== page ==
Draftsmen and Asbestos Exposure


Asbestos was widely used in the US Navy shipbuilding because of its affordability and properties that fit the industry's needs in building the increasing number of naval vessels that WW2 demanded.

The mineral's resistance to corrosion, chemical damage, and high temperatures made it indispensable for insulating and fireproofing the ships. Furthermore, asbestos was a strengthening component in more than 300 products applied in building vessels for the Navy Fleet.

Asbestos becomes a health risk when its microscopic fibers become airborne due to wear and tear. In contrast to other particulate matter, asbestos dust can linger in the air for hours, increasing the chances of inhaling or ingesting the toxic fibers for everyone onboard. With most naval vessels known for having poor ventilation, Navy personnel fulfilling duty on ships built before the 1980s, including draftsmen, were at a high risk of asbestos exposure.

When inhaled or ingested, the toxic asbestos fibers get caught and then lodge in the lining of the lungs, tearing it as the lungs try to eliminate them. The process results in permanent and irreversible scarring that often progresses into cell modifications over time and, in most cases, leads to the development of asbestos-related cancers such as:

Former service members diagnosed with the cancers mentioned above are eligible for expedited claims and immediately qualify for compensation if they have proof of asbestos exposure and their medical documentation states one of these malignant diseases.

Risking Asbestos Exposure While Working Below Deck

Because many companies used asbestos in manufacturing products for the US Navy's shipbuilding process, the toxic material was present in most parts of a ship, from the engine and boiler rooms to navigation rooms, mess halls, and sleeping quarters. It made avoiding exposure to its microscopic fibers impossible for everyone on the vessels.

The Illustrator Draftsman (DM) was a graphic designer in the Navy and risked exposure to asbestos while working most of the time in the below-deck compartments. The rating was established initially as simply draftsman in 1948 and changed to DM in 1959. At that time, a large group of ratings were merged to create the new rating:

  • Carpenter's Mate Draftsman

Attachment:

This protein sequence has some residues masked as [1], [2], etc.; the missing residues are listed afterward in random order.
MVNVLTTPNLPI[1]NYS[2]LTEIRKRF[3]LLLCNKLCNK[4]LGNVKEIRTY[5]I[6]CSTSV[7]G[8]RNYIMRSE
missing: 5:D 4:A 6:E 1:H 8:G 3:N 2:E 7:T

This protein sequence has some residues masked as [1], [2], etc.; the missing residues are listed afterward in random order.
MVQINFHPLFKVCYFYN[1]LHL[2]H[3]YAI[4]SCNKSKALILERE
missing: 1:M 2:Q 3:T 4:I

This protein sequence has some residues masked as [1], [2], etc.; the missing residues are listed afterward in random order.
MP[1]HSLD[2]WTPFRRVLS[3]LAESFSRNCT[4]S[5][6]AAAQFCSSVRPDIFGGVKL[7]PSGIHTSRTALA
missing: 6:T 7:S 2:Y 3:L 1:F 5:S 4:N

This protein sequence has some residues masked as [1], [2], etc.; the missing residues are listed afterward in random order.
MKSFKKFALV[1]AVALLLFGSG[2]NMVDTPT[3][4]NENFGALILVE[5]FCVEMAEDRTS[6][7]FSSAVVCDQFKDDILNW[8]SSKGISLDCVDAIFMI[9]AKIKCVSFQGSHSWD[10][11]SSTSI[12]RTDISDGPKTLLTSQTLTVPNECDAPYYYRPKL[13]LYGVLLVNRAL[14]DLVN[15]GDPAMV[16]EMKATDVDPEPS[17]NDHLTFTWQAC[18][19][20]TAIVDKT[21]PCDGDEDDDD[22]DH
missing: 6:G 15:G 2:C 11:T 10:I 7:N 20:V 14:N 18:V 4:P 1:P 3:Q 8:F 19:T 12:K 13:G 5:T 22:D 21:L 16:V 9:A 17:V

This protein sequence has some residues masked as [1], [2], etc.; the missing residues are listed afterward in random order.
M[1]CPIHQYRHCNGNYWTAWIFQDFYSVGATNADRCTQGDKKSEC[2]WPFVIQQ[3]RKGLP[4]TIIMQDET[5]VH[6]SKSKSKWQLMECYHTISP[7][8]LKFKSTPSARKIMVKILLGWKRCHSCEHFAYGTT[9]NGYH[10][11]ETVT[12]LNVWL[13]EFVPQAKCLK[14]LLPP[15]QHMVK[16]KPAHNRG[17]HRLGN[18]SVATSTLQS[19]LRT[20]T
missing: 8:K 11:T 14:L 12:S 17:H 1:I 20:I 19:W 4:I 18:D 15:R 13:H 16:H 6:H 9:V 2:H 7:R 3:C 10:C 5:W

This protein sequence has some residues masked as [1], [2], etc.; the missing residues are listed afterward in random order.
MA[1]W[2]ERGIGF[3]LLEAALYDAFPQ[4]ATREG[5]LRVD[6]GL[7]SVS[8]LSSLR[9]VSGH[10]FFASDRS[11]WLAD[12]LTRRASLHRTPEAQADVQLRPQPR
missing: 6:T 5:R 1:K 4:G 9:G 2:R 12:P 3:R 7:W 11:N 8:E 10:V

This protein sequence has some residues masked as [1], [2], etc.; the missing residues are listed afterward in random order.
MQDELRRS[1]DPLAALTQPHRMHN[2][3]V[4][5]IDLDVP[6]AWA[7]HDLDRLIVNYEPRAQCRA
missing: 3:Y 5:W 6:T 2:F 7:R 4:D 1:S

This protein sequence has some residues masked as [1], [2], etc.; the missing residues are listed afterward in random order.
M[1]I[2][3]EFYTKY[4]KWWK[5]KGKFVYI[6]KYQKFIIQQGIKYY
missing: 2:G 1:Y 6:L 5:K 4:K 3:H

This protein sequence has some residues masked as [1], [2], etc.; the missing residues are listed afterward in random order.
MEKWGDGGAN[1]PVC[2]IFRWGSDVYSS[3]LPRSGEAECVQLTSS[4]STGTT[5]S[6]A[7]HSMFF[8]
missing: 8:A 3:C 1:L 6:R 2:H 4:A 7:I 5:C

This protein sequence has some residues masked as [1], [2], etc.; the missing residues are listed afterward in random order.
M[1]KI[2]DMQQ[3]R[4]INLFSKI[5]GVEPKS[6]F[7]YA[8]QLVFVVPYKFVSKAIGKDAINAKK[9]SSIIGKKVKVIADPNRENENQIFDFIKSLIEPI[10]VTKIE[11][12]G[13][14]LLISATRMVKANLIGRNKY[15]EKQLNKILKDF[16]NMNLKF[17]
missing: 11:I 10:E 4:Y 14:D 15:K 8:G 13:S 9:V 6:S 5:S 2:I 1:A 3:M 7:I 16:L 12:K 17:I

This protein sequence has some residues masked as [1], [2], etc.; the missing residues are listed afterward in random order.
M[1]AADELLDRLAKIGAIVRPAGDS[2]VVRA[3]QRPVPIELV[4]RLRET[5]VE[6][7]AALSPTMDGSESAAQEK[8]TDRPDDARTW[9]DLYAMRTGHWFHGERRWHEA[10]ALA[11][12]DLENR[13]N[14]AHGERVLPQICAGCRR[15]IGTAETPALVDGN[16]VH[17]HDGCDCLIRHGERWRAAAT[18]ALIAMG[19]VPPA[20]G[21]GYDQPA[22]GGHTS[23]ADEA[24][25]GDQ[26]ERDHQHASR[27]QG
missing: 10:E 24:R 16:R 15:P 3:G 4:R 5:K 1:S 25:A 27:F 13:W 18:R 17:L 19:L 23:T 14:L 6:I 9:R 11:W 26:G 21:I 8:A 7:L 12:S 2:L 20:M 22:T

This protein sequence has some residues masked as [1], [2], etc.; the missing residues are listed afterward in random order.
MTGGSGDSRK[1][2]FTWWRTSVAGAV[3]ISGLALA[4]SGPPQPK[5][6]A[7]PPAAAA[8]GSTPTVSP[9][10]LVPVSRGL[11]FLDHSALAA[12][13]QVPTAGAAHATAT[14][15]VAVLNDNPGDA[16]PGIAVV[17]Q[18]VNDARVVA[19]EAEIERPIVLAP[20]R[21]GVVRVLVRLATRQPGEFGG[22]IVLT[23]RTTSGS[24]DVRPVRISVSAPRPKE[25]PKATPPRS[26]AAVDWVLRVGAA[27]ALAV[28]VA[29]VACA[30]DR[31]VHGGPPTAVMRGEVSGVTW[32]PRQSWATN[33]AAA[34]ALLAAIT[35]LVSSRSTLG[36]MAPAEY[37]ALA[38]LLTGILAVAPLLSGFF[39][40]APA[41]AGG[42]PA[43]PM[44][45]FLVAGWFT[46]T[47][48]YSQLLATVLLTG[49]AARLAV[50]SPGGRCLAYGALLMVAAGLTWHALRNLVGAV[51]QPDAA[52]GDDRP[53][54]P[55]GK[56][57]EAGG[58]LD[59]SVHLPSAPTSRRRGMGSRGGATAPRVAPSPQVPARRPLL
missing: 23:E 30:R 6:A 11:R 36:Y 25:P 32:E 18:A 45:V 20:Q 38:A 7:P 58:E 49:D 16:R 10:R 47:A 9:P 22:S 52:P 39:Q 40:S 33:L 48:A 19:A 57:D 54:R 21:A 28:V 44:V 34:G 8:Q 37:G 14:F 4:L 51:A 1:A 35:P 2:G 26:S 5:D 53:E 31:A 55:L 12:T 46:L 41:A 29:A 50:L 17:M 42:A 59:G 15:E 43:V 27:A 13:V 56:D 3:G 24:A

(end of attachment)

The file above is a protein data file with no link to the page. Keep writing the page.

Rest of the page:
• Electrician's Mate Draftsman
  • Shipfitter Mechanical Draftsman
  • Engineering Draftsman
  • Topographic Draftsman
  • Cartographer
  • Photogrammetrist

DM's responsibility was to make maps, blueprints, and various technical drawings, including those of ships and other vessels. Among their daily tasks was creating illustrations with:

  • pencil, pen, and ink
  • paints and watercolor

DMs operated and maintained graphic arts reproduction, audiovisual presentation equipment, and graphics workstations. They could have been employed by a shipbuilding company or by the War Department for:

  • technical illustrations
  • graphics for briefings
  • visual aids and publications
  • charts
  • slides
  • maps
  • plans

Sailors in this rating also fulfilled onboard duties like standing watches in different parts of the ship, further increasing their risks of being exposed to asbestos. As Carl C., a draftsman on USS Southampton, remembers: "I often stood watches in the engine room whenever the ship was docked and on the bridge when sailing."

Veterans Should Be Vocal About Asbestos Exposure

Although asbestos was abundant on the ships, Navy personnel usually weren't equipped with protective gear during maintenance, repair, or renovation. Additionally, they were often tasked with asbestos replacement or removal, making them highly susceptible to inhaling or ingesting the tiny fibers.

Asbestos dust wasn't considered dangerous back then, and today, many veterans are unaware of how airborne asbestos fibers could cause diseases linked to their past service. That is why it's essential to seek professional help and speak to the doctor about your military service when experiencing symptoms like:

  • shortness of breath
  • chest pain
  • chest tightness
  • wheezing
  • dizziness
  • fatigue
  • unintentional weight loss
  • persistent dry cough
  • pain with inspiration

Being open about possible asbestos exposure onboard the ship is very important, as asbestos-related illnesses are often misdiagnosed for other respiratory conditions like asthma or COPD. Undergoing periodic chest X-rays and pulmonary function tests help check lung health and reveal the presence of asbestos fibers.

Diseases stemming from asbestos exposure are complex; therefore, doctors can easily misread the symptoms. To receive an exact diagnosis and a personalized treatment, veterans should ask for a second or even a third doctor's opinion outside the VA. A specialty consult like a pulmonologist's examination can accurately confirm any changes caused by the embedded asbestos particles and provide you with the paperwork needed to file claims.

Offering Assistance to Veterans Harmed by Asbestos Exposure on US Navy Ships

The VA provides health monitoring and treatment options for veterans exposed to asbestos during their service. To become eligible for the benefits administered by the VA, veterans must first prove that asbestos exposure occurred while under active duty and have a record of any medical treatments received for a subsequent asbestos-related cancer.

If you or somebody you know was exposed to asbestos during active duty and was diagnosed with cancer, we can put you in touch with experienced toxic exposure attorneys should you decide to make legal steps and receive compensation for your suffering.

If you have a cancer diagnosis please contact us

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